Christian’s Interview

I believe I came upon Christian’s blog, “Translating Gender” back in June while looking for some posts about Pride Month.

While reading some of his posts I could feel his emotion as he wrote about his journey. So several days ago I asked Christian if I could interview him.

Following is Christian’s Interview. I feel you will see a man who has had his battles, still is.


Christian’s Interview for RTS

Christian tell the readers and myself something about you that is not found on your About Page.

I am a life coach, writer, traveler.  I wander for the sake of wandering and wondering.  For the longest time I thought I wanted to figure out who I am but I realize that identity is a moving target, or maybe not even a target at all, rather; identity is somewhat of an illusion.  We all have everything inside of us and I have chosen exactly who I want to be although I’d rather enjoy the journey instead of living my life as a means to an end.  I believe that, what we focus on expands.  I want to make a difference in this world.  I love astrology and I feel most in tune with myself when traveling and in fact, I have a road trip planned in October.  Stay tuned!

Why did you start a blog? What is your goal or expectation for your blog in the future?

When I first started the blog, it was a personal challenge to share myself, be less private, and “put myself out there”.  I have always been extremely private and by hiding myself I was hiding an opportunity to have a positive impact on people.  I wanted to conquer my own fear of judgement in order to be seen.  By being vulnerable, I gift others the opportunity to allow themselves to be vulnerable. This promotes deeper connections and I thrive off of intense, deep, transformative periods of growth.  I wanted to transcend boundaries- the boundaries people impose on themselves and also between each other.  I wanted to get people thinking that we are all more alike than different.

Eventually, I want to compile all the posts into a book to get published.  My hope is that my story can help others feel a little less alone and bring all people together.

Initially, I was obsessed with reaching as many people as possible but now I realize that if I can positively influence the life of one person, I have achieved success by my own definition.

Can you tell the readers and myself Christian, what it means to be transgender and how does it differ from all others in the LGBTQ community?

Being transgender means that I did not (and do not) identify with the gender assigned to me at birth.  I was labeled as female at birth which they determined only by genitalia but I identify and feel like a man, not a woman.  Transgender is a spectrum not a binary meaning people can identify as a man, a woman, both or neither and fall somewhere on a diverse spectrum.  Being transgender relates to gender as opposed to gay, lesbian, bisexual, etc. which relate to sexual orientation.  Sexual orientation and gender are two different things.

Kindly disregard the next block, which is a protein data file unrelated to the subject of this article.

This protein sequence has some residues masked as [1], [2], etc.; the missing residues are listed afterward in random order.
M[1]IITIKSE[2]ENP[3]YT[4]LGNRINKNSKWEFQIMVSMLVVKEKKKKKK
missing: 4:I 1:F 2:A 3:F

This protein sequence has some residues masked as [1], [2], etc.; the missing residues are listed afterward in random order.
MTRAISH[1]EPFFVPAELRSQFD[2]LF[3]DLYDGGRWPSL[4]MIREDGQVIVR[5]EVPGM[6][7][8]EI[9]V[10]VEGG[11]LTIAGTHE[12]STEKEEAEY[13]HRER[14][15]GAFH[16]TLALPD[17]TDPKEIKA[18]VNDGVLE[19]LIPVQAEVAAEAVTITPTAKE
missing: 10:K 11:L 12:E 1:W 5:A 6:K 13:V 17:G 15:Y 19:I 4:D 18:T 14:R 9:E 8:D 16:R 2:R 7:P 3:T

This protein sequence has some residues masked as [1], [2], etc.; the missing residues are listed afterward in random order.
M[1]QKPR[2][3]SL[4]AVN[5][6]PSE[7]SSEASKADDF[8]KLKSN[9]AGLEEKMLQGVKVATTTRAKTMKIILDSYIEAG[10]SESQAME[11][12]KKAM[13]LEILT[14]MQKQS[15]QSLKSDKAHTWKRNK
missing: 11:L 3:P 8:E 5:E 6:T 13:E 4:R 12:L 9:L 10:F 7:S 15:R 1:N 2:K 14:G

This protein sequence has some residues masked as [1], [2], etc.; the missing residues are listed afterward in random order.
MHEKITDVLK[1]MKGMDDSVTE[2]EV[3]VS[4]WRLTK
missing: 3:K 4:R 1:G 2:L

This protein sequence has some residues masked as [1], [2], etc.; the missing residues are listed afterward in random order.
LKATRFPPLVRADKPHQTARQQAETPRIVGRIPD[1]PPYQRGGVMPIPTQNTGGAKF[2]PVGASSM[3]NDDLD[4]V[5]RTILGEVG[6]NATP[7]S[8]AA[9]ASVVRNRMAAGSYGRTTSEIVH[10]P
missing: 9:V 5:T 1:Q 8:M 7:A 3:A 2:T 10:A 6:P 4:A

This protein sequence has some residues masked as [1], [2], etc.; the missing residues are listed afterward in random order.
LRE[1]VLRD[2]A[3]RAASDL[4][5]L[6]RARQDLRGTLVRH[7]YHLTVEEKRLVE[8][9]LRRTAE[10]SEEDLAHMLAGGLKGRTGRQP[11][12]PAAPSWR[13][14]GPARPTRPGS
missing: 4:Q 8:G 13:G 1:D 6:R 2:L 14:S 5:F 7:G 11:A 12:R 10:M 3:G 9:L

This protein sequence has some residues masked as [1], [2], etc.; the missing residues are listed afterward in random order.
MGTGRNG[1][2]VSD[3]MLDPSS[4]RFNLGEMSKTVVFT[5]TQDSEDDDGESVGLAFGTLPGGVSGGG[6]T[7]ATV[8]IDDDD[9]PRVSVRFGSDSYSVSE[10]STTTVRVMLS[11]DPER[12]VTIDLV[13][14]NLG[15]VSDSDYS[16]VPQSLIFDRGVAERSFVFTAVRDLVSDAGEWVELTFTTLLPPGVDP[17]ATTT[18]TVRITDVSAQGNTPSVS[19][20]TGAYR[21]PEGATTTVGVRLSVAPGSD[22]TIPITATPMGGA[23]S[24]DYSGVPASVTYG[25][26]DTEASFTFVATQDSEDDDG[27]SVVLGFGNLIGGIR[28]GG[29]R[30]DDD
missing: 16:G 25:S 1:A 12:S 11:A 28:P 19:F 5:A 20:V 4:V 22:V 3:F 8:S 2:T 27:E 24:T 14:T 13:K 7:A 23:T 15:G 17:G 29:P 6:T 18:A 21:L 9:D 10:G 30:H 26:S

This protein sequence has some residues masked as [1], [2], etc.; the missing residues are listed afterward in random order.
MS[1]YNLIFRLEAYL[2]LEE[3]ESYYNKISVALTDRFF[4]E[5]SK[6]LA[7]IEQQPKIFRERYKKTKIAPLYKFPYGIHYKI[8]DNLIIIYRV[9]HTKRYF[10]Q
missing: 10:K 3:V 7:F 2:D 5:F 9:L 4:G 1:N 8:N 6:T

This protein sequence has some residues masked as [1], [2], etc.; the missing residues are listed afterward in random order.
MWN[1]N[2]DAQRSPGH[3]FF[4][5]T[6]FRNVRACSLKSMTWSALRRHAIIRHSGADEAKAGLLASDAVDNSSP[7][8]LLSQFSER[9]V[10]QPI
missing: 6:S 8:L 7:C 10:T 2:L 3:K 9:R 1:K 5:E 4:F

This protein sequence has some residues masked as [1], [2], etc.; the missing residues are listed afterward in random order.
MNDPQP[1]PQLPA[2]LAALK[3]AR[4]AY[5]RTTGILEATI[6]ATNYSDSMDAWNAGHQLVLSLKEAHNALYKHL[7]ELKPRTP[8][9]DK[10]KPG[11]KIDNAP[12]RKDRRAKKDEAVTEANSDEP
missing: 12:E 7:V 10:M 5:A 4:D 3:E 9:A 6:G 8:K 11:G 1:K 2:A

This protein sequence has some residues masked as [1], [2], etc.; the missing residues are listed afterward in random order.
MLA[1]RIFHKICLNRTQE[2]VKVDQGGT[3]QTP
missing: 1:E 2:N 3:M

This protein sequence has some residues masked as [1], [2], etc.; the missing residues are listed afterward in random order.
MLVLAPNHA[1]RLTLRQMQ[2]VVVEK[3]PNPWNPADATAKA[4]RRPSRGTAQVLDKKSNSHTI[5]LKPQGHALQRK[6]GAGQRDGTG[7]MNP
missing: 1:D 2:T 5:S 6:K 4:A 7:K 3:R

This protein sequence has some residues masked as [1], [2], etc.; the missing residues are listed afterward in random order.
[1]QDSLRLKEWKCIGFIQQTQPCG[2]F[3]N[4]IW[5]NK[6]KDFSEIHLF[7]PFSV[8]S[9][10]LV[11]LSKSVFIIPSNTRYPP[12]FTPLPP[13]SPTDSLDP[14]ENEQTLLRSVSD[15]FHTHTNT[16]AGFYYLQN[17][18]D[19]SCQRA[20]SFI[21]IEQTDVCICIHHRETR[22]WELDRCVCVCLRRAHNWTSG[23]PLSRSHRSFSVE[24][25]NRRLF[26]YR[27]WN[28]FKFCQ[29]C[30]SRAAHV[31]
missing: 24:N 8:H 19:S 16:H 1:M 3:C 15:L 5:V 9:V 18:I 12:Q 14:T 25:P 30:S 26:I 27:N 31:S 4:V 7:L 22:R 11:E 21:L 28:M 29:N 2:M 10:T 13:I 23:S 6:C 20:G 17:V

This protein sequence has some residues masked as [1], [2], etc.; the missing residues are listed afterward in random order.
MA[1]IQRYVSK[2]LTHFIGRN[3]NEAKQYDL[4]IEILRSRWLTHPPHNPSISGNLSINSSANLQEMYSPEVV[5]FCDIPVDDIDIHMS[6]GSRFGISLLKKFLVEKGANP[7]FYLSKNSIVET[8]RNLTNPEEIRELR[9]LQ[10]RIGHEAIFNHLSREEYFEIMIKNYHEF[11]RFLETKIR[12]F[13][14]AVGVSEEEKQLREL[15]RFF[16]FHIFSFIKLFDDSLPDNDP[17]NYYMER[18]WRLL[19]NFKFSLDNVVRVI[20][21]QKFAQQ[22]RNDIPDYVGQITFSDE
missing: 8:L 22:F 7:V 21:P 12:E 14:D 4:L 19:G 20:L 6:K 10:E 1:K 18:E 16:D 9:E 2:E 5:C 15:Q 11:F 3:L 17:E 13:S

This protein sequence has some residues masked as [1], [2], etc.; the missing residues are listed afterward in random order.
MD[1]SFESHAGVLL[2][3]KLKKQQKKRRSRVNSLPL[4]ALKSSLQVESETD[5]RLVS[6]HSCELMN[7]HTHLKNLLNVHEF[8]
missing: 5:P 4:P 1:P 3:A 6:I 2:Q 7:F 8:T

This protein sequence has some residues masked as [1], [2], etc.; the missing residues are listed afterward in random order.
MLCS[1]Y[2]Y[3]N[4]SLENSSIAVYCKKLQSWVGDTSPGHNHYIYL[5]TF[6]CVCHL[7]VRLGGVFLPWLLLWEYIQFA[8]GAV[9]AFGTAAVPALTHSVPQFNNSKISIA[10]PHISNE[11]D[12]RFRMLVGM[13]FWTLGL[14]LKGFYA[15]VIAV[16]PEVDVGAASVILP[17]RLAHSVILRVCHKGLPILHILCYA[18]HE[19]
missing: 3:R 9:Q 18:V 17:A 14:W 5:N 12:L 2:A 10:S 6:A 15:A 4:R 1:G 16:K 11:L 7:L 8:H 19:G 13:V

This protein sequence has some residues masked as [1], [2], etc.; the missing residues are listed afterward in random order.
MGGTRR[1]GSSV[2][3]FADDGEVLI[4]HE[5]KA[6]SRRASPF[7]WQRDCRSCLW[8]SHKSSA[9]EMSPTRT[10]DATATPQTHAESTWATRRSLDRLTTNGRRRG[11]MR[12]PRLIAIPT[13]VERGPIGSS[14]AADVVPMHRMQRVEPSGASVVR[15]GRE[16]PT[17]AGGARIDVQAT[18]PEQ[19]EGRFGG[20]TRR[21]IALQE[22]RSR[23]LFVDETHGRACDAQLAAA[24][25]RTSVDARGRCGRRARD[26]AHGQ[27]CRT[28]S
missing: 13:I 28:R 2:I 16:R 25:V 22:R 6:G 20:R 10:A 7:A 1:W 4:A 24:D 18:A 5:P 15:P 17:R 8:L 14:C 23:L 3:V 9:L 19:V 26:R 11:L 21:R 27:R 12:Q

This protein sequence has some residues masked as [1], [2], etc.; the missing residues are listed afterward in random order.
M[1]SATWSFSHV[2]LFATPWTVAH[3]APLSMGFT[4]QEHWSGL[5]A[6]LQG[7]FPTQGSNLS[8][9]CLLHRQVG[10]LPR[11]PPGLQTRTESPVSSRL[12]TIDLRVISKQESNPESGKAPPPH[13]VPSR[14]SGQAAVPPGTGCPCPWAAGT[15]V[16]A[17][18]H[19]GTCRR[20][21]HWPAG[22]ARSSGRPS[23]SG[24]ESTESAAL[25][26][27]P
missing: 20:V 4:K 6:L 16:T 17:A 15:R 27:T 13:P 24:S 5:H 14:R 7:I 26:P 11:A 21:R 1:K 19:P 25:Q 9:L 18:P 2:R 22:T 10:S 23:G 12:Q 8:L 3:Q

When did you realize that you were different and are transgender?

I actually did not realize it until 2013 around the age of 30.  I did not come out until the age of 36.  I had a happy childhood and had all the normal milestones and successes and did not really know what being transgender actually meant.  I did not have a concept or the language to understand or articulate that a person could identify as the opposite gender from the one they were socialized and raised as.  It took 5 years for me to fully understand my transgender identity so that helped me to have an immense amount of compassion now for those who do not understand me or people like me.

I guess I am “different” but everyone is different and that is what makes us alike and beautiful.  People are afraid of what they don’t understand but when you remove all the societal or self-imposed labels, it is clear that we are all connected by universal human emotions and energy.

How did you break the news to family, friends, and co-workers?

Coming out to family was hard; coming out to myself was harder.  As far as coming out to family, there is never a perfect time to do it.  It came down to biting the bullet and stepping into the unknown.  I actually emailed my parents and sent a written letter via mail to my grandmother.  I told some of my co-workers one-to-one and also had a team meeting. Most importantly, coming out was a process not a definitive moment in time.  I “came out” to my girlfriend over a period of years which entailed a process of “testing the waters” and ongoing conversations as my understanding and self-awareness developed.  It was difficult to articulate something that I didn’t fully understand myself.

What type of reactions did you hear? Which one those reactions shocked you?

Some people said “Oh you don’t seem like a boy.”  Others thought it could be a phase.  Fortunately, most people were supportive and were happy for me that I my authentic self was now on display and saw coming out as brave.  Nothing shocked me but I was pleasantly surprised by how supportive people were.  As humans, I guess we tend to worry about the worst-case scenario which can be paralyzing.  In reality, I felt like I gave loved ones the opportunity to expand their minds, their worldview, and their sense of compassion for those who are different from them.  I also felt like people were better able to see their own sense of bravery through me.